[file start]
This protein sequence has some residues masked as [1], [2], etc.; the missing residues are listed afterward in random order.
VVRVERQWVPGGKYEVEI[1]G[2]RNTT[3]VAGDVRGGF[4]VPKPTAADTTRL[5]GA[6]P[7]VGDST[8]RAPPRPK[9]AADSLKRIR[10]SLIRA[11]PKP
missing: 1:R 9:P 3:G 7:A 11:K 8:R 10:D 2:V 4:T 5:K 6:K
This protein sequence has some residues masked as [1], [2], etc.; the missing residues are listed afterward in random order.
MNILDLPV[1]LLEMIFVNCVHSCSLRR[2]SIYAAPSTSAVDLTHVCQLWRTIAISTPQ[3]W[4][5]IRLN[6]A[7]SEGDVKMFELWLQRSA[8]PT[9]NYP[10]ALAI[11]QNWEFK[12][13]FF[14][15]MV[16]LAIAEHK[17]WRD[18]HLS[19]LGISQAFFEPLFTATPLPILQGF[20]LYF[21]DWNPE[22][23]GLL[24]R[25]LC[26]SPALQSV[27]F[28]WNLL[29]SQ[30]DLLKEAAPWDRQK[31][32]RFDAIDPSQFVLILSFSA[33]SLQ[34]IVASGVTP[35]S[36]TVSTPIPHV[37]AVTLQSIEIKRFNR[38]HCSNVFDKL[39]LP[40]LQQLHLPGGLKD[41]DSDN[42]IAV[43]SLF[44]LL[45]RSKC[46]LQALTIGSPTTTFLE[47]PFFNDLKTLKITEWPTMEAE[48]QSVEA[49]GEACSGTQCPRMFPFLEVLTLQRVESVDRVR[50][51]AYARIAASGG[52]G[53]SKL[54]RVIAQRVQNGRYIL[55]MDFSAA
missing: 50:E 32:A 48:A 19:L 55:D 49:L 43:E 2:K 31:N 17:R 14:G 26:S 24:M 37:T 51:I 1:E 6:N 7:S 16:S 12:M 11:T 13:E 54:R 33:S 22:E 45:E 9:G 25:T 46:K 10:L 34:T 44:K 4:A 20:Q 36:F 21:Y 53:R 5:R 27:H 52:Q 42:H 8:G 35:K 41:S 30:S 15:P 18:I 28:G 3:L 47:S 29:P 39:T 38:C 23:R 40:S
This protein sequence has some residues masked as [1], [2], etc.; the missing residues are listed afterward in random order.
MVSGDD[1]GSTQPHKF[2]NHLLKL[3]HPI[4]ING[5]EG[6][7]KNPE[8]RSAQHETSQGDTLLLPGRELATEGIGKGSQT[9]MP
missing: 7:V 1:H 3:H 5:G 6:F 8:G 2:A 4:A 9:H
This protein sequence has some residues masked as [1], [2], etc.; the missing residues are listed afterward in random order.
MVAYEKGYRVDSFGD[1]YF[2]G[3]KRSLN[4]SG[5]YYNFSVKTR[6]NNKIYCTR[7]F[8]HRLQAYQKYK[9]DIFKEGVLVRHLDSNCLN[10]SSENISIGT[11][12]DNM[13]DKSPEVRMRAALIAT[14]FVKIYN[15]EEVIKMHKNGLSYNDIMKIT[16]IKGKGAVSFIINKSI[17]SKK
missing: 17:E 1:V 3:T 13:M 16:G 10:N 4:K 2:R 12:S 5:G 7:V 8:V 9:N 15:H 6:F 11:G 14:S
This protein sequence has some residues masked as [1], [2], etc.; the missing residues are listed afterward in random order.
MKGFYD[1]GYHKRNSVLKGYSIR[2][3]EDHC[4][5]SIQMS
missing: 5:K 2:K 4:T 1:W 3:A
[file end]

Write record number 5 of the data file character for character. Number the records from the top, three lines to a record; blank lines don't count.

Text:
This protein sequence has some residues masked as [1], [2], etc.; the missing residues are listed afterward in random order.
MKGFYD[1]GYHKRNSVLKGYSIR[2][3]EDHC[4][5]SIQMS
missing: 5:K 2:K 4:T 1:W 3:A